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Books & Articles


Select list, with links.

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Siblings of Soil:
Dominicans & Haitians in the
Age of Revolutions

(Austin: University of Texas Press, 2022)

Lozano Long Series for Latin American Culture

2023 Honorable Mention, Duarte Book Prize 



Amid long-simmering tensions, it may be surprising to learn that Dominicans and Haitians once unified Hispaniola. Built from research in over two dozen archives in multiple countries, Siblings of Soil presents the overlooked history of their shared imperial ends and national beginnings from the 1780s to 1822. Together, these two populations of majority African descent vanquished slavery and colonialism. Collaboration and familial rhetoric culminated in one of the most unique, liberatory, and inclusive forms of independence in Latin America. By popular demand, Dominican independence from Spain arrived by inviting unification with Haiti in 1822.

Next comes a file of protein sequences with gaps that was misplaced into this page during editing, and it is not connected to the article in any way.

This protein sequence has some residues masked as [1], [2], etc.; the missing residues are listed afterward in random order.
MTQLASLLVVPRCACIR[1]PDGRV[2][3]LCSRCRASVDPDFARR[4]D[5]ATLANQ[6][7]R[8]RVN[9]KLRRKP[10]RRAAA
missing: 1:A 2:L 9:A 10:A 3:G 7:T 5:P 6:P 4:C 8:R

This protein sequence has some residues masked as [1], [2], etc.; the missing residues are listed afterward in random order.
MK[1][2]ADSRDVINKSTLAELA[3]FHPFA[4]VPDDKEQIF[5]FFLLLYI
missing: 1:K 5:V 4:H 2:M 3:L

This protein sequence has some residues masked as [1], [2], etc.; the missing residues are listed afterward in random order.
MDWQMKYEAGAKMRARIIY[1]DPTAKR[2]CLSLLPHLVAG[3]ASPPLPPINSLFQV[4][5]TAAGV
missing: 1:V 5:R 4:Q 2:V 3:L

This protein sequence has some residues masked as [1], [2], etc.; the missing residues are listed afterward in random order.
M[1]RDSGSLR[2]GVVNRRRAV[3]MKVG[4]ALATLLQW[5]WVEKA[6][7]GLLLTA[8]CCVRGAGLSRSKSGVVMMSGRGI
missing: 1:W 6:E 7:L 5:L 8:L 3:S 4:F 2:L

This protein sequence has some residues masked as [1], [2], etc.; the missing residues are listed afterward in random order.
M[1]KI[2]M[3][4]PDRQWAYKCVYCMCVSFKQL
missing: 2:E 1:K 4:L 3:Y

Siblings of Soil also explains how elite reactions to this era formed anti-Haitian narratives. Racial ideas tied not only to revolution, but spiritual competitions over Vodou, Catholicism, secularism, and even Deism. Some Dominicans reinforced Hispanic and Catholic traditions and cast Haitians as violent heretics who had invaded Dominican society, undermining the innovative, multicultural state. Two centuries later, distortions of their shared past of kinship have enabled generations of anti-Haitian policies, assumptions of irreconcilable differences, and human rights abuses.

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